Information literacy, the ability to access, evaluate, organize and use information from a variety of sources, is a necessary component of education that must be implemented in curriculum for maximum student success. Though there are many different mediums through which to gain access to information, a major tool used in today’s school systems other than the printed word is technology through the use of computers. Why this shift? According to Holly Barton, in her article “Information “Literacy: Learning How to Learn”, the use of technology “provides acquisition to greater volume and depth of information than was ever possible before”(Barton, 2009, p.2). This has made it vital to educators, teachers and librarians alike, to shift the way they allow students to engage in learning.
If schools and libraries were incapable of providing technology, then it would be near impossible to create the type of lifelong learners that we envision our world to be full of in the future. Technology has allowed us to shift from direct instruction to discovery by “doing”, from teacher centered to learner centered activities, from learning as torture to learning as fun, and from teacher as transmitter to teacher as facilitator. When this type of learning is established, we are creating students who learn faster and more in depth, which is more motivating and encouraging for students, teachers and parents. (Barton, 2009)) Technology for information literacy is necessary for both schools and libraries to help our youth master the critical thinking process.
What does this mean for schools?
Schools will have to be capable of providing technology to make it possible to produce information literate students and it will have to begin at the earliest grades. In her article “Understanding Information Literacy”, Barbara Humes insists that students need to learn early on “how to learn” so that they can be independent seekers of information throughout their lives. In order to do this, teachers of all subjects must “blend their traditional fact-based approach with an emphasis on learner-based inquiry and the scientific inquiry process” (as cited in Lennox, 1993). This is more of a self-discovery type learning that would be beneficial for the student to master.
The fight for information literacy is being tackled on all fronts in the school as well. This isn’t just a job for the teacher. The principal is at the forefront of the process and is to advance resource-based learning by providing ample planning time and a respectable budget. Humes also cites, “As instructional partners, the classroom teacher and library media specialist are actively involved in identifying the learning needs of the students, developing teaching units that facilitate activities which offer meaningful practice in using a variety of information resources, and guiding student progress” (as cited in Wisconsin Educational Media Association, 1993). With all of these positions hard at work, information literacy is something that a school should be able to accomplish. Schools can become a place where learning is fun and teachers act as facilitators more than anything. The idea is to get the ball rolling for the students and allow them to take it from there.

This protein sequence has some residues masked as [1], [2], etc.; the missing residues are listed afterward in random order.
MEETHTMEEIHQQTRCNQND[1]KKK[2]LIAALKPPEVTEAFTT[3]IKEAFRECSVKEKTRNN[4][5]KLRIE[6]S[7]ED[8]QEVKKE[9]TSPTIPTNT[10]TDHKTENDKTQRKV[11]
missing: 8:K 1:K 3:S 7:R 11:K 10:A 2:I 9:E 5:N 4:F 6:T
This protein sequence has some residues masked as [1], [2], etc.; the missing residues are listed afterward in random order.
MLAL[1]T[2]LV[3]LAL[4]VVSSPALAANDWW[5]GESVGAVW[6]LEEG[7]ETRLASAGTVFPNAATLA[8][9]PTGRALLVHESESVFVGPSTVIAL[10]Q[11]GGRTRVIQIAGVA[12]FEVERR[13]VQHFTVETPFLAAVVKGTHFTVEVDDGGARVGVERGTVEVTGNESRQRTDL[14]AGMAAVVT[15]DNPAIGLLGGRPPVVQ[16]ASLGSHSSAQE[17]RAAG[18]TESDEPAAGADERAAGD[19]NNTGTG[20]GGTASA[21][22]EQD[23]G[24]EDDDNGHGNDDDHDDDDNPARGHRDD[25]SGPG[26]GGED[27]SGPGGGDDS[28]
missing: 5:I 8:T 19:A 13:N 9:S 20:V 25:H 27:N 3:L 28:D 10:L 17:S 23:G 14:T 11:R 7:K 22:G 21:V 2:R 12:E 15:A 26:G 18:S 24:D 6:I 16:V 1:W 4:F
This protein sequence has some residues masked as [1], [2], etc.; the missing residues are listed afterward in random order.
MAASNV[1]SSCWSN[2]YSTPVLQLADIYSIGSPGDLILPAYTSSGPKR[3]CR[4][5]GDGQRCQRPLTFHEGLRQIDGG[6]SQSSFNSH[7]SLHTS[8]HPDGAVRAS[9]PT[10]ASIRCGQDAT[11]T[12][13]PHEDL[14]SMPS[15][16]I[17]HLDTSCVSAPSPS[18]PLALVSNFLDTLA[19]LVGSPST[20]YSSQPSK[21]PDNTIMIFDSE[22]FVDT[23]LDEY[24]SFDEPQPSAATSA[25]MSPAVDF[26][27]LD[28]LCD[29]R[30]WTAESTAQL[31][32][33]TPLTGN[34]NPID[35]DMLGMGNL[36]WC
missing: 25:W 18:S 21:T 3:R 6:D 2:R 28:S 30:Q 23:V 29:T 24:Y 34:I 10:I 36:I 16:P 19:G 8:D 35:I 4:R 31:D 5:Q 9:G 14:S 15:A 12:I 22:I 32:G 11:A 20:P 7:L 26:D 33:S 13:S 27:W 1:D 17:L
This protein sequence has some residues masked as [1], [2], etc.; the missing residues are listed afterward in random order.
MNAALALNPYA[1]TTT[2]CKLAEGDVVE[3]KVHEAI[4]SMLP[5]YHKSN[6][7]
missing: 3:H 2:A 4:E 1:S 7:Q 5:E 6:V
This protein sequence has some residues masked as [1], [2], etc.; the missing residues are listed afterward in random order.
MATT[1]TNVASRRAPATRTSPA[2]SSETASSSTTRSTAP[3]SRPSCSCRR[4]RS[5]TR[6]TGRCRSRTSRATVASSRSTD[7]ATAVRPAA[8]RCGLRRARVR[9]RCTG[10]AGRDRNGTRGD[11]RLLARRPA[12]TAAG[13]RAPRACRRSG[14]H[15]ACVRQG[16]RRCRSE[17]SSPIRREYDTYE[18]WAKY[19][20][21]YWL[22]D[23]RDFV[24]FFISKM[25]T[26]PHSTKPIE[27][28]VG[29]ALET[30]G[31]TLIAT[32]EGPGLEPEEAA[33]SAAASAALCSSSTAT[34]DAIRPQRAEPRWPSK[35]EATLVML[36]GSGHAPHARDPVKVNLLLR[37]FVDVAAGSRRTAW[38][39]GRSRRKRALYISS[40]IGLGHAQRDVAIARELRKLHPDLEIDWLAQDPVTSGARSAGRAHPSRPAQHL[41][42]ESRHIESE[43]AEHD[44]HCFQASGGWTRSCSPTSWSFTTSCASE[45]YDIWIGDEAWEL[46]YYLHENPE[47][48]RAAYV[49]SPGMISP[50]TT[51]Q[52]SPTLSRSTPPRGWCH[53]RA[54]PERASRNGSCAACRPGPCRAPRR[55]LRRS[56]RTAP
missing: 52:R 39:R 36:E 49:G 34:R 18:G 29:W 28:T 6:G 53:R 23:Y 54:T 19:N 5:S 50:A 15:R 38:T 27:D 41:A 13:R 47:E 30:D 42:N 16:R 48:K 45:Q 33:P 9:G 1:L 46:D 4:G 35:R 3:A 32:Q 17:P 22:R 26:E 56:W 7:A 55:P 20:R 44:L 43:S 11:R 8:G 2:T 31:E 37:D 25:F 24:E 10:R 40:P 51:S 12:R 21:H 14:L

What does this mean for libraries?
As more schools make this shift to include information literacy in the curriculum, we will see a more active role for librarians. This type of learning will create a demand for varied media sources, and in turn will create the need for staff to re-evaluate how money is disseminated between text books and library media resources. Not only will school libraries be affected, but public libraries will have more responsibilities as well. They will have to work harder to keep up with what the surrounding schools are studying to ensure that students and parents will be able to locate necessary materials outside of the school atmosphere. Librarians will also be called upon more frequently than ever to provide guidance to teachers and learners to facilitate information literacy and lifelong learning. (Humes, 2003)
Librarians will have the opportunity to use their skills to the fullest to help these kids succeed. Imagine walking into your public library and seeing students hard at work with their local librarians. You might see the hustle and bustle of excited students searching through information and sharing it with each other while looking to the librarian for verification. You might also see siblings helping each other become problem solvers through the use of media equipment, maybe even with the help of mom or dad. This is what a community library should look like, especially when we are promoting life long learning.
Something to consider:
Schools are currently cutting media specialists and replacing them with non-certified people to save money. How will this affect the progress of information literacy in schools?
Barton, H. Information Literacy: Learning How to Learn. Rhode Island Network for Education Technology. Retrieved on October 20, 2009, from http://www.ri.net/RITTI_Fellows/Barton/infolit.html
Humes, Barbara. Understanding information literacy. Retrieved on November 15, 2009, from http://www.libraryinstruction.com/infolit.html
Plotnick, Eric. Information Literacy. Retrieved on November 15, 2009, from http://www.libraryinstruction.com/infolit2.html